As the administrator of your homeschool, you decide how best to meet this requirement. Some families purchase a curriculum, some create their own using a specific approach or set of goals, and some plan to learn from life experiences. Most families combine these three options to create a plan that works for them.
Figuring out how to sort through all of the choices can be overwhelming. It also gives you the freedom to customize a program that works for your family.
Many experienced homeschooling families find that their approach changes over time and that having some flexibility and being willing to change plans if things aren’t working can be beneficial.
It’s important to remember that you can begin homeschooling without having made a definite decision about your approach.
You may want to consider a period of “deschooling,” which is a time for your child and your family to decompress, reset, and adjust to a new normal. Learning does happen during this time, and can take the form of going to the library, interest- or delight-led learning, doing interest-based research projects, field trips, watching documentaries, and so on. This process generally takes a few weeks, and you and your child will know when the deschooling period can be completed and the individualized plan or path for learning can begin.
The deschooling period is the perfect time to learn about different educational philosophies and methods, and a time to research and obtain curriculum which will best fit your homeschool.
Compulsory Attendance Law
Wisconsin has compulsory attendance laws (Wis. Stat. 118.15), which require children between the ages of 6-18 to be enrolled in and attending an educational program.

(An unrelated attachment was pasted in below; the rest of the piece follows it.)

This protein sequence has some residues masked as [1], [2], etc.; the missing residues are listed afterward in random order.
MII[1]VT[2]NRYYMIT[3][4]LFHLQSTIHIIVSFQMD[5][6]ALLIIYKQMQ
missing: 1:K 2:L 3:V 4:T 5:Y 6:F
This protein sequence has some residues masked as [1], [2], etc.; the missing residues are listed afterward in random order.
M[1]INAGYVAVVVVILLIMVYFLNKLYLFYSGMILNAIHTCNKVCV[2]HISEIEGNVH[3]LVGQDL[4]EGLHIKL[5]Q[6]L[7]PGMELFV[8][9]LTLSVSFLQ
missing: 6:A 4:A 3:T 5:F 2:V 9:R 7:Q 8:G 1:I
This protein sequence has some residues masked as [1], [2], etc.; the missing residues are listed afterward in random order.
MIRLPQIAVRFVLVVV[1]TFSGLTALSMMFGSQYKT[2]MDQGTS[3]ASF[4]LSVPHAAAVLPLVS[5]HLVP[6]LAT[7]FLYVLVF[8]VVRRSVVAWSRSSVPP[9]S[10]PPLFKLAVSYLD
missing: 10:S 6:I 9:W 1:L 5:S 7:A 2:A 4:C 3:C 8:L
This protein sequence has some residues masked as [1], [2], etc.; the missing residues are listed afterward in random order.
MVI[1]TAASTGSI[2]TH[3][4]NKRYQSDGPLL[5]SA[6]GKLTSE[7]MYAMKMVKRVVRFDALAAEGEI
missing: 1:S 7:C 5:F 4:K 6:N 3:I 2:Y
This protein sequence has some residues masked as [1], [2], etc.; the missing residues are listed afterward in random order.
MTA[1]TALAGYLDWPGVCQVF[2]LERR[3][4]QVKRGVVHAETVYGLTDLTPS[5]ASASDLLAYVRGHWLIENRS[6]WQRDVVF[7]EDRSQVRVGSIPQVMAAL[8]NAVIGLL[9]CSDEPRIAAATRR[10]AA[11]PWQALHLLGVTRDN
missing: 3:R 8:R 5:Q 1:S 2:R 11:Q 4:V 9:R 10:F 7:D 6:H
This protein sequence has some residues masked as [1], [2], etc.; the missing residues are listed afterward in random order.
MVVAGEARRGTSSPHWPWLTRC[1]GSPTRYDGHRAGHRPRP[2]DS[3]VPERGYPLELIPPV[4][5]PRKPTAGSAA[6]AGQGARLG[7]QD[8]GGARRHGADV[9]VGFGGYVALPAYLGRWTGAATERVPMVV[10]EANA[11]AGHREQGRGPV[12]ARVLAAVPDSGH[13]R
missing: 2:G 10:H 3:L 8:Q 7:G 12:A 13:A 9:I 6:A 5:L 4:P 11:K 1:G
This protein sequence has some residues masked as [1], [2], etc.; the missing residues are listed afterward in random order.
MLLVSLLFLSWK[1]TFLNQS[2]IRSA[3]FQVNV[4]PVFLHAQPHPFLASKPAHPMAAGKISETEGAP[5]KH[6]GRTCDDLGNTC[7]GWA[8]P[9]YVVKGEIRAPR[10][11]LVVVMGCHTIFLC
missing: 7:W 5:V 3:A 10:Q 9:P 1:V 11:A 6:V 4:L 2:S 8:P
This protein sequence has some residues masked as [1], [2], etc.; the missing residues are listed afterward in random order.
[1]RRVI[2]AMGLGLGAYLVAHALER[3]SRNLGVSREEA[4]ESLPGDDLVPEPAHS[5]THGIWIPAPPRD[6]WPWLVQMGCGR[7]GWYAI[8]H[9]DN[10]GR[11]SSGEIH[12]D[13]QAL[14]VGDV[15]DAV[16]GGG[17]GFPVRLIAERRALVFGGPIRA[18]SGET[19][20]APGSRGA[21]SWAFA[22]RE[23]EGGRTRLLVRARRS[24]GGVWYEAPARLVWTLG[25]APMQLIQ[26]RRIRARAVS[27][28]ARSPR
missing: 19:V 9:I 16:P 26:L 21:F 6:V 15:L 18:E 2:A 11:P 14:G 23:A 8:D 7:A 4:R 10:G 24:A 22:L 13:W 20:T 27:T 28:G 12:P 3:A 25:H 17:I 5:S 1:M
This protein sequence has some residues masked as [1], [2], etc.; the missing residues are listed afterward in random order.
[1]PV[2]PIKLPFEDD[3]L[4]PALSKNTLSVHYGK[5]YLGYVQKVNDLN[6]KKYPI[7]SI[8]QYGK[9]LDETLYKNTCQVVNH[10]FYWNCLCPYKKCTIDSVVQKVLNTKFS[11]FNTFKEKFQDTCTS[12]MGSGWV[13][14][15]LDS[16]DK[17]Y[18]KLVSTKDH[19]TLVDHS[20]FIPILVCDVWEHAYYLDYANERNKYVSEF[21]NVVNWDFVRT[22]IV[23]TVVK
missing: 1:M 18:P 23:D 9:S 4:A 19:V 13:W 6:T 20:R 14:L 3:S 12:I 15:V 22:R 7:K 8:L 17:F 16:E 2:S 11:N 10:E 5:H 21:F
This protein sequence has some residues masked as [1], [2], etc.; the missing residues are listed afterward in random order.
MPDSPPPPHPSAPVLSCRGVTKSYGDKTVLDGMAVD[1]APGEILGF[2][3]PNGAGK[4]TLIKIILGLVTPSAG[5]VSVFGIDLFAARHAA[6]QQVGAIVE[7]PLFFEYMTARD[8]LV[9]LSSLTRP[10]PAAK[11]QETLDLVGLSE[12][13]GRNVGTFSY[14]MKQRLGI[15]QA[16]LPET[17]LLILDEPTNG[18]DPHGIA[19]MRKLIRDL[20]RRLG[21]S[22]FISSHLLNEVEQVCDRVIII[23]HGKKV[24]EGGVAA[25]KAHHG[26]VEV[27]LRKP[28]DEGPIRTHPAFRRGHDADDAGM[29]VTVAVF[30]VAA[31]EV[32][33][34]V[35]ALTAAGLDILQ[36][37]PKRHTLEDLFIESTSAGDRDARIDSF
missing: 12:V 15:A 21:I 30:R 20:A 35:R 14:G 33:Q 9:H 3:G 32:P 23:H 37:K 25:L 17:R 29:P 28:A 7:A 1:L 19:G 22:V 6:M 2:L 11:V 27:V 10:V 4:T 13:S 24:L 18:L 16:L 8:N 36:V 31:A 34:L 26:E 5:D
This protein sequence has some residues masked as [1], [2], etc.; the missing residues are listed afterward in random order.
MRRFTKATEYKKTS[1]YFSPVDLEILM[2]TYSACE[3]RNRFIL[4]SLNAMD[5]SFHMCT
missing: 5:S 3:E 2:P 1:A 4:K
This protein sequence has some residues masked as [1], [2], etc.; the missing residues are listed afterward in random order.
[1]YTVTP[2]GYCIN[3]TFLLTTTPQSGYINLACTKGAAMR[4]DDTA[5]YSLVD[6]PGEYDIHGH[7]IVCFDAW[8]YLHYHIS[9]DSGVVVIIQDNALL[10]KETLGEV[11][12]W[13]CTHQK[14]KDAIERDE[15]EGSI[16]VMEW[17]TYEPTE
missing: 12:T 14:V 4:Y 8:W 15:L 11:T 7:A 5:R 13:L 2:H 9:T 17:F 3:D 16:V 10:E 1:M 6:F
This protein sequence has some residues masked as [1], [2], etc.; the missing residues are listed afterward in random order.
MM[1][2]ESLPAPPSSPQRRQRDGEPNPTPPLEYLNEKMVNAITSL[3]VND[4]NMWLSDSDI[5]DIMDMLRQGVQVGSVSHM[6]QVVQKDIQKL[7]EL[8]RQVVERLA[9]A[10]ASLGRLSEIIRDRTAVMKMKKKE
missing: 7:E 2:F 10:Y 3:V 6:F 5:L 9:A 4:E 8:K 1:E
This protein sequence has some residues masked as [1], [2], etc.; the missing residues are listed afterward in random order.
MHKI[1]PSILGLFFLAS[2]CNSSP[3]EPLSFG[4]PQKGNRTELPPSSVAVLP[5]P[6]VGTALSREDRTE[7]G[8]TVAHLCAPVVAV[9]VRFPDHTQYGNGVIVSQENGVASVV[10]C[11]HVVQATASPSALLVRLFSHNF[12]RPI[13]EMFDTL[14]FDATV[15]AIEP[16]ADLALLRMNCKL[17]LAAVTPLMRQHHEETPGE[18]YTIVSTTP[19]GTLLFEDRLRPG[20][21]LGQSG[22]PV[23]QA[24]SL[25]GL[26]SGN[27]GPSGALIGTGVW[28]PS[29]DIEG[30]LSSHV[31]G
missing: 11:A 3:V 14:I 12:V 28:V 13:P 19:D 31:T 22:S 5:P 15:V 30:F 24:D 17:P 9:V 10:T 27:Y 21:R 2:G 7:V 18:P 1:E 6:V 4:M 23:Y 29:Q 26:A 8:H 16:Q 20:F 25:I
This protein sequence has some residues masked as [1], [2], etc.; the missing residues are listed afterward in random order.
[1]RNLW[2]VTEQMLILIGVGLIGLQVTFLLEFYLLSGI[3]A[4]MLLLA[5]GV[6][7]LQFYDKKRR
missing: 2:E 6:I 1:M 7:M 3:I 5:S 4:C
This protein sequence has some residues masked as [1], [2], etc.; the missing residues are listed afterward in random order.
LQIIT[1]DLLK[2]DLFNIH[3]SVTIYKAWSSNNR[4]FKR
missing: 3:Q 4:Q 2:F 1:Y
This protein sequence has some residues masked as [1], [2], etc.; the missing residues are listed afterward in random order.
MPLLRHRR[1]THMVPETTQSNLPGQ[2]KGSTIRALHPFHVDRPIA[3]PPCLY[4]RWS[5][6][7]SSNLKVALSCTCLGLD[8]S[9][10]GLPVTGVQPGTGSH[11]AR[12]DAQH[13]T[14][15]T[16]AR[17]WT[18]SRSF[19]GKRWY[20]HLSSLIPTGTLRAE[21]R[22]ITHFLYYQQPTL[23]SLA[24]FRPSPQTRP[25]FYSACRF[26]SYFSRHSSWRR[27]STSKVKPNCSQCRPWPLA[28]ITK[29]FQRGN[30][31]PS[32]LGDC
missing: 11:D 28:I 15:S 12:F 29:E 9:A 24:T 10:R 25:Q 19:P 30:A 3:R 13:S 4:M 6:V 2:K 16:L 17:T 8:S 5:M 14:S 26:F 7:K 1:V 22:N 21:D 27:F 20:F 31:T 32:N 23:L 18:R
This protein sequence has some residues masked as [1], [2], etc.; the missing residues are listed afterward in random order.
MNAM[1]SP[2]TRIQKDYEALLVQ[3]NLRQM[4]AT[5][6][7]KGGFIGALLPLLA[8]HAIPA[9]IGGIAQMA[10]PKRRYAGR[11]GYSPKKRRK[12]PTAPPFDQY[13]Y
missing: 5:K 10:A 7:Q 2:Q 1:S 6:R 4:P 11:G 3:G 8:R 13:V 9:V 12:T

A copy of your attendance record and your PI-1206 Homeschool Report fulfills the legal requirement of compulsory attendance.
Some Things Not Required of Wisconsin Homeschoolers
Homeschooling laws vary greatly from state to state. Wisconsin has one of the most reasonable homeschooling laws. Because parents are required to file the PI-1206 Homeschool Report with the DPI and affirm that they are complying with the law, the law holds parents accountable. However, the law acknowledges parents’ right to choose for their children an education consistent with their own principles and beliefs. The law does not require that parents raise their children according to government standards.
- Homeschoolers are NOT required to follow a curriculum chosen by the state; we are free to choose our own curriculum.
- Homeschoolers are NOT required to take the state-mandated tests that students in public schools must take. Instead, we can evaluate our children’s learning in ways we choose. We can observe them learning, listen to their questions and ideas, and keep records of things they do. If we want to, we can have them take standardized tests that we have carefully chosen because they are consistent with our principles and beliefs, but we are not required to have them take any tests.
- Homeschoolers are NOT required to have school officials review and approve our curricula or collect progress reports or test results.
- Homeschooling parents do NOT have to be certified teachers or have any specific educational degrees. Homeschools are private schools, and teachers in conventional private schools are not required to be certified.
Virtual Charter Schools, or other Wisconsin-based school at home programs where the school, and not the parent, provides curriculum and other materials, and controls the educational program, are not home-based private educational programs (homeschools), but rather public or other types of private schools.
See our FAQs for detailed information about specific questions, and use our Search tool to find exactly what you’re looking for.
Still have questions? Ask a Homeschooler!